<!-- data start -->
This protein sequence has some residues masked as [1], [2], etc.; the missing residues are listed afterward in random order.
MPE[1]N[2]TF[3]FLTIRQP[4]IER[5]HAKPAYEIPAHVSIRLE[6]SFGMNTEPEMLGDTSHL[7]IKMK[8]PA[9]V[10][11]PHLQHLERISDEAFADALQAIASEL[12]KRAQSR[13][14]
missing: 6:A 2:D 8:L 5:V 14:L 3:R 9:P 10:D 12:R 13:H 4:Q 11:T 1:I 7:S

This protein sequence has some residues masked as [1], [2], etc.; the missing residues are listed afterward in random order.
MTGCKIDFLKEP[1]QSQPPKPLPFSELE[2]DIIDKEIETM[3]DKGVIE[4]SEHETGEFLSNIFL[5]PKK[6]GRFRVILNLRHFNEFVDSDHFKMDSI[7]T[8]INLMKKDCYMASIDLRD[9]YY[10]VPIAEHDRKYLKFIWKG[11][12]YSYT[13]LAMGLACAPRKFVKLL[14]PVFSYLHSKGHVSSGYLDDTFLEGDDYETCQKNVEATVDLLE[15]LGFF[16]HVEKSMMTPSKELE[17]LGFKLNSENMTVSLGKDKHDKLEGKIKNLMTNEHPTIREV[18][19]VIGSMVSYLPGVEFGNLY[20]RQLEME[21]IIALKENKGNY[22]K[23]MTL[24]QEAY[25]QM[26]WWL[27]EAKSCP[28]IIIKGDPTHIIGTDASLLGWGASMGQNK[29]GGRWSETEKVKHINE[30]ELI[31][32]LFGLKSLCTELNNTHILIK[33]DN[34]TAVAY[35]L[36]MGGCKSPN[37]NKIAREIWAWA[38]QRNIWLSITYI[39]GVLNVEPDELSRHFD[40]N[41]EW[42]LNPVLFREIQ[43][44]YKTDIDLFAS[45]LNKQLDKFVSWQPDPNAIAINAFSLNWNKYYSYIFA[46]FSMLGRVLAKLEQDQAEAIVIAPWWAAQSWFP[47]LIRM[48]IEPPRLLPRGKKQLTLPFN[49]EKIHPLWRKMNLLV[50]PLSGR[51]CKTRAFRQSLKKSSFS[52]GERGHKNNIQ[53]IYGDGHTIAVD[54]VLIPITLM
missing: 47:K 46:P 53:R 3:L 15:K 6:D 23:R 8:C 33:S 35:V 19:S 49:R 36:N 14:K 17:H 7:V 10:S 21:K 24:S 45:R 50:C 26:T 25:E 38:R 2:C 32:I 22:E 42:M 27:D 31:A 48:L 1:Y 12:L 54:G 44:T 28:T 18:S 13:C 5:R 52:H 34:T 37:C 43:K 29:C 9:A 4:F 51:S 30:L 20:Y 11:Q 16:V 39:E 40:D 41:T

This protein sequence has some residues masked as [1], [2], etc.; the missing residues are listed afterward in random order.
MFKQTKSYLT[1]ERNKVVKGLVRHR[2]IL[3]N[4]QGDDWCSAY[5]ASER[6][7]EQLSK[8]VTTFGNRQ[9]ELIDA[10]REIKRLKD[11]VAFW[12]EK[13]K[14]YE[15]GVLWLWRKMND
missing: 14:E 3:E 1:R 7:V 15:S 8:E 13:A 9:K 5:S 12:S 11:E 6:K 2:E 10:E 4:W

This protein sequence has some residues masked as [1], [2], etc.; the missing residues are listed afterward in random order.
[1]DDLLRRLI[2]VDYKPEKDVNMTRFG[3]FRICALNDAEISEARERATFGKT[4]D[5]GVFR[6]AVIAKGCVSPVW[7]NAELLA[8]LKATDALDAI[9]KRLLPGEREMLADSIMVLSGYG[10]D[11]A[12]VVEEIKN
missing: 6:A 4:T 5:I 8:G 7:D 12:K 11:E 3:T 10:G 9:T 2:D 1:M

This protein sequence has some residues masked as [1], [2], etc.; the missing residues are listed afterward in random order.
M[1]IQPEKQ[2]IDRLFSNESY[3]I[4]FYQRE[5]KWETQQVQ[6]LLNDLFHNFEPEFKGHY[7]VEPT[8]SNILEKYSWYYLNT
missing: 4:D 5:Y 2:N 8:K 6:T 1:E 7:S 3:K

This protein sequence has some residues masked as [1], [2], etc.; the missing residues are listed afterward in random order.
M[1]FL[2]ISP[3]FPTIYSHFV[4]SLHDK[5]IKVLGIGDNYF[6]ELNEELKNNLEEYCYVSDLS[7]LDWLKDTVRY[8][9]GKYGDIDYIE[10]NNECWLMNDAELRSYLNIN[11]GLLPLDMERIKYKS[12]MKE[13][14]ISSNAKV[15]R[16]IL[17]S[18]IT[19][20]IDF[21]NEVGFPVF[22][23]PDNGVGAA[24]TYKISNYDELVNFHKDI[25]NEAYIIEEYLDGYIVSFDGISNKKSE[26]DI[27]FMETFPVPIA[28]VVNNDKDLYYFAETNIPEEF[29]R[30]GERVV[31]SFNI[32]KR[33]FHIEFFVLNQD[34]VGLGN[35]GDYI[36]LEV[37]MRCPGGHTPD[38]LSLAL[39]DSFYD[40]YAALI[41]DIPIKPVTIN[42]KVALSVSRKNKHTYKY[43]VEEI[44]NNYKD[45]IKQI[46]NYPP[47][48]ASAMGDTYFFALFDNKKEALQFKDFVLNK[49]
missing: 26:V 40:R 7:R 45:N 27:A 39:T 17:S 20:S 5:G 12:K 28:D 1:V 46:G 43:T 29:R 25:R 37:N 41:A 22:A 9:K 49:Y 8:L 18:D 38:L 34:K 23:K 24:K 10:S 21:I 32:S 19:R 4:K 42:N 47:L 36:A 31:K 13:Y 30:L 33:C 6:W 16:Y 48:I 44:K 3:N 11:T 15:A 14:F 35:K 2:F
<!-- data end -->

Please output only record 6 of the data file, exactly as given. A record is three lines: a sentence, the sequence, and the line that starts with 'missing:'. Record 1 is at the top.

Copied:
This protein sequence has some residues masked as [1], [2], etc.; the missing residues are listed afterward in random order.
M[1]FL[2]ISP[3]FPTIYSHFV[4]SLHDK[5]IKVLGIGDNYF[6]ELNEELKNNLEEYCYVSDLS[7]LDWLKDTVRY[8][9]GKYGDIDYIE[10]NNECWLMNDAELRSYLNIN[11]GLLPLDMERIKYKS[12]MKE[13][14]ISSNAKV[15]R[16]IL[17]S[18]IT[19][20]IDF[21]NEVGFPVF[22][23]PDNGVGAA[24]TYKISNYDELVNFHKDI[25]NEAYIIEEYLDGYIVSFDGISNKKSE[26]DI[27]FMETFPVPIA[28]VVNNDKDLYYFAETNIPEEF[29]R[30]GERVV[31]SFNI[32]KR[33]FHIEFFVLNQD[34]VGLGN[35]GDYI[36]LEV[37]MRCPGGHTPD[38]LSLAL[39]DSFYD[40]YAALI[41]DIPIKPVTIN[42]KVALSVSRKNKHTYKY[43]VEEI[44]NNYKD[45]IKQI[46]NYPP[47][48]ASAMGDTYFFALFDNKKEALQFKDFVLNK[49]
missing: 26:V 40:R 7:R 45:N 27:A 39:T 17:S 20:S 5:G 12:K 28:D 1:V 46:G 43:T 29:R 25:R 37:N 41:A 22:A 9:K 49:Y 8:L 18:D 38:L 34:K 23:K 24:K 10:S 21:I 32:S 19:R 4:K 42:N 47:L 36:A 31:K 13:Y 30:L 33:C 6:W 16:Y 48:I 44:K 3:N 11:T 15:A 14:F 35:K 2:F